Why was this study carried out?
Looking carefully at the number and type of people who develop severe Covid-19 even after being vaccinated can provide important information for healthcare decisions, including:
- how to prioritise second vaccine and possibly booster doses;
- updating advice on which people should shield; and
- predicting future pressures on the National Health Service.
Researchers wanted to look at how many people in Scotland have been admitted to hospital or died of Covid-19 after at least one vaccine dose, and whether particular groups are at higher risk than others.
Their analysis is the first study on a national scale to do this. They used the EAVE II database to carry out the research.
What definitions did they use?
The EAVE II group looked at who was admitted to hospital or died because of Covid-19. They started their analysis from 14 days after each person received their first vaccination, to allow for the time needed to build up immune protection after vaccination.
Covid-19 hospital admissions are defined here as anyone admitted to hospital within 0-14 days of a positive polymerase chain reaction (PCR) test, or with Covid-19 recorded as the reason they were admitted. This also includes anyone admitted to hospital for a non-Covid reason who had a positive PCR test during their time in hospital.
In their definition of Covid-19 deaths, the group included all those who died within 28 days of a positive PCR test, or with Covid-19 listed as the main cause of death on their death certificate.
What did the EAVE II group find?
They found that between 8th December 2020 and 18th April 2021, less than one in 2000 vaccinated people in Scotland had a serious Covid-19 event, despite high background levels of infection at the time.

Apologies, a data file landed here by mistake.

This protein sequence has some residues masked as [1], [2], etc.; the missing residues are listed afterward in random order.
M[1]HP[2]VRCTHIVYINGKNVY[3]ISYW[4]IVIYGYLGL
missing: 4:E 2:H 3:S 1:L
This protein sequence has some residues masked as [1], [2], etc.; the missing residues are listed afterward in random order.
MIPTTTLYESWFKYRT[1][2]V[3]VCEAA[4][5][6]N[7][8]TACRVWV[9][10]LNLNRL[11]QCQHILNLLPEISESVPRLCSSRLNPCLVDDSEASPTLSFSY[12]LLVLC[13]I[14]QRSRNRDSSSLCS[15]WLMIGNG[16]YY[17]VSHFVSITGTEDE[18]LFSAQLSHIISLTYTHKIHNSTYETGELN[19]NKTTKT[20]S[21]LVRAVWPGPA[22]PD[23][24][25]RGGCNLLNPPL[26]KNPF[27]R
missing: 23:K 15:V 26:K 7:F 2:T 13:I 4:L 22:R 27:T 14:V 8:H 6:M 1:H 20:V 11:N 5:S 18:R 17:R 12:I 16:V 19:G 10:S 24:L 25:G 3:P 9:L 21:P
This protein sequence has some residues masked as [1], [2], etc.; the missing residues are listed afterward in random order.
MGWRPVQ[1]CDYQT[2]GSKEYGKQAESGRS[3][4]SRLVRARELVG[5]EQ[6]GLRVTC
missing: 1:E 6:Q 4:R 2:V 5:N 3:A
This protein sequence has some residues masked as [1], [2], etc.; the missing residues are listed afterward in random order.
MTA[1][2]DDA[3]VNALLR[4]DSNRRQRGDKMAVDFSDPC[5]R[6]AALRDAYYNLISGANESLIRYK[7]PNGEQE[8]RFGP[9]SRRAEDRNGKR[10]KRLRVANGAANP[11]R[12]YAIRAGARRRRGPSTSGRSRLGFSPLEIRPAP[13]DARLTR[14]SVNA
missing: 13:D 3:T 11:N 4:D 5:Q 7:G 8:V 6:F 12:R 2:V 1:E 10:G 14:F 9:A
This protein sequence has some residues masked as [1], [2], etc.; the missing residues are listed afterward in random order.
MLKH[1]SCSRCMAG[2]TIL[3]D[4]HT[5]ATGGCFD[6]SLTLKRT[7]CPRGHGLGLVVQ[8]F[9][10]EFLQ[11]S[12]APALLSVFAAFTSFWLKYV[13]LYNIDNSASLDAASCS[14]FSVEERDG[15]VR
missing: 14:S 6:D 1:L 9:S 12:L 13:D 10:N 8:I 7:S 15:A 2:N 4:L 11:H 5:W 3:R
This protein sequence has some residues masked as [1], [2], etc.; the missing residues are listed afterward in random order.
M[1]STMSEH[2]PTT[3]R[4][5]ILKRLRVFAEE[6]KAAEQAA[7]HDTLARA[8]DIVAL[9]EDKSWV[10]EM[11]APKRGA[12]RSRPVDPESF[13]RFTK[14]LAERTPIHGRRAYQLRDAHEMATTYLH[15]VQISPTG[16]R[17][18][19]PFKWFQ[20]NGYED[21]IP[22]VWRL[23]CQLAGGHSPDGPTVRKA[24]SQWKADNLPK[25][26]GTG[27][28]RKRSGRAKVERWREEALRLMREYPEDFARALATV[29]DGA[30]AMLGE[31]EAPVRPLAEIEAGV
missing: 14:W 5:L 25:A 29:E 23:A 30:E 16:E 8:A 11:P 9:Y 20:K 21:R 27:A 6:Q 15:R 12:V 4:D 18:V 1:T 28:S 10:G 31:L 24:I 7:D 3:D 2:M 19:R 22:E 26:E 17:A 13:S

Of the 2.57 million adults given the first dose of their vaccine, 883 people were admitted to hospital with Covid-19. In the same period, 541 people died of Covid-19.
Nearly 700,000 people (27% of those included in the study) had their second vaccine during this time period. Of these, 39 (0.006%) suffered one of these serious events.
Finally, the group found that having had a Covid-19 infection before being vaccinated reduced a person's risk of serious Covid-19 disease after vaccination. This was the case for both types of vaccine studied.
Which groups are at higher risk of serious Covid-19 even after being vaccinated?
To find any high-risk groups, they included in their analysis: age, sex at birth, Covid-19 and recent hospitalisation history, relevant underlying health conditions, level of deprivation by postcode, smoking status, urban/rural residence, and time since first vaccination.
They looked at risk for the Pfizer-BioNTech and Oxford-AstraZeneca vaccines combined and individually. The following groups were at higher risk of serious Covid-19 even after vaccination, listed in order with the highest first:
1. Being older (over 80s vs 18-64 years)
2. Having multiple underlying health conditions (5+ compared to none)
3. Being admitted to hospital in the previous four weeks
4. Having a high-risk occupation (based on taking 10 or more tests weekly vs none)
5. Being a care home resident
6. Living in a deprived area
7. Being male
8. Being an ex-smoker.
The risks listed above range from roughly five times higher for age, to only slightly higher for ex-smokers compared to non-smokers. All of these conditions, except for smoking history, are also linked to higher risk of serious Covid-19 in unvaccinated people.
Taking into account age, sex and level of social deprivation, the group found people with a history of the following conditions were at increased risk of being admitted to hospital or dying due to Covid-19, even after having at least one vaccine: